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Painting Exterior Trim

My question is how to cover up rusted nail heads so that when you prime and paint them the rust does not show back up in about 6 months. Last time I painted I sanded the rusted nail heads primed and put two coats of paint on just to have the nail heads show back up. I am using high quality exterior paint and primer made by Porter. Can someone please give me a solution to this problem because nothing sucks worse that putting in good prep work before painting just to see it fail in a few months.

Re: Painting Exterior Trim


I am assuming that the primer you used was oil based. Many painters also use oil based aluminum paint to seal in rusty nail heads.

Behr's new Ultra Exterior Paint claims that it will stop minor rust bleed from nail heads. It uses new "nano" technology which forms such a dense paint film that rust has a difficult time working to the surface. This same dense film makes the paint inherently resistive to mildew penetration, although all Behr paints also have chemical mildew retardants.

The Nano technology also makes Ultra self-priming. New wood or wood bared by sanding and scrapping needs to be two coated, but the paint itself is used, rather than a dedicated primer. Primeing of existing paint which is in good condition is not neccessary, except as required for significant color change.

I used this new Ultra paint on a sun pergola I built last year in my garden. After the first Oregon winter, it is still bright white with no sign of mildew or algae, even though it is partially in the shade and under cedar branches.

Re: Painting Exterior Trim

We recessed all nails and filled with spackling before painting with primer/sealer. It was still good when we repainted about 10 years later.

Re: Painting Exterior Trim

"...Behr is a lower quality paint, it is a thinner paint which doesn't hold up as well and the bonders and pigments aren't as good"

J,Kirk, And your empirical evidence for such a statement is what?
Behr paint uses exclusively resins supplied by Rohm and Hass, the world's leading manufacturer of such resins. Behr uses 100% Titanium Oxide as its basic white pigment. No cheap silicas, calcium carbonate or other such fillers are used.

As a painter contractor for almost half a century, I can anecdotally tell you that I find Behr to be a fine product overall and unbeatable on a price point! Were it not so, I wouldn't be using it on my own home!

As to using paints from the major manufacturers: I would caution that all the majors make multiple lines, from contractors "crap" to excellant products. It behooves the customer to be aware of what line he is buying. The sales people at the local paint store can advise as to what quality is being bought. During my many years of contracting, Benjamin Moore was my major supplier. I can tell you first hand that much of their line is not quality, but is intended to meet a price point. Much of Moore's line is very good, but at a really premium price. Their new Aura paint retails for over $50 per gallon, yet rates no better than Behr, according to Consumer's Report!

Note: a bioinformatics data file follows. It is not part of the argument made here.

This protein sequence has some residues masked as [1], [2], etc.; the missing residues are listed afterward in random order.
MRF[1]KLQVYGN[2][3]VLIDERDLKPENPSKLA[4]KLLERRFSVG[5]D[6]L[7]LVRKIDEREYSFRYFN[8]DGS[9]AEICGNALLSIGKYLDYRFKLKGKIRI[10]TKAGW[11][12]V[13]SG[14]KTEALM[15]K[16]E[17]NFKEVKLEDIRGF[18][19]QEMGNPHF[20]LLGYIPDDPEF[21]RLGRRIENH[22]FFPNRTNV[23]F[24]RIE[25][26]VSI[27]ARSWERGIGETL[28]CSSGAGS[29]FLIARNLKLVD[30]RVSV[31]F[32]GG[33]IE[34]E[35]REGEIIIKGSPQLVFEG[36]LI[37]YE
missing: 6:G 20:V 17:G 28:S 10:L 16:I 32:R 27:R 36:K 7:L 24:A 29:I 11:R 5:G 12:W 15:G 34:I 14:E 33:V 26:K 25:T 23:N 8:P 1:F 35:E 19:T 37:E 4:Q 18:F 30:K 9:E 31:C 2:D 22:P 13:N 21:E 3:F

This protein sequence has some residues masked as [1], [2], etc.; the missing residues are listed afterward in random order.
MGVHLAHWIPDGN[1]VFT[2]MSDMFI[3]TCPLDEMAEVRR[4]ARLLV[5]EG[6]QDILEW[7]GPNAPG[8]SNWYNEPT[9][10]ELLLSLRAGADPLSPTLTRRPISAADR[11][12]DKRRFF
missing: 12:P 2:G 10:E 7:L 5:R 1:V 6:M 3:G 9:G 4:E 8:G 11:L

Behr's position is to produce a really quality product at and attractive price. There are not multiple lines. Rather, its' second tier Premium Plus line was its top of the line until the recent introduction of its' new Ultra line. There is no contractors "crap' line!


Re: Painting Exterior Trim


Were we talking of the Behr of 15-20 years ago, I might agree with you. I personally had a less than satisfactory experience with Behr myself back then. But the Behr of today is a really quality product

Contractors are creatures of habit. I was quilty of this myself. You are familiar with the idiosyncrasies of a particular paint and are comfortable using it. As stated, during my contracting years, I was mainly a user of Ben. Moores'. If I might make a confession, I often used Moore's when I felt there was really a better product out there, but the customer wants to see a big name brand and you humor them!

One area which might give painters aggravation is that Behr chooses to make its Ultra Pure White exactly that. There is NO colorant in it. UPW is used as a tinting base too. If it is used straight out of the can, its blanking ability is sacrificed. As you know, a few drops of lamp black and/or raw umber greatly increases blanking. Pure white was only used by me when the trim came in contact with pure pastels color, so as not to look gray next to them.

Behr's Ceiling White is also pure white, unlike most manufacturers who put lamp black or even blue in it to make it appear whiter than it is. Behr does sacrifice some blanking ability to obtain this pure, bright ceiling white which will be at home next to bright, light wall colors.

Rather than accepting broad generalizations and anecdotal judgements, I would encourage contractors and consumers to be open minded. There are many rating companies out there, including Cunsumers Union, who test paints against standards of performance. Behr consistantly does very when in these tests, especially at its price point.


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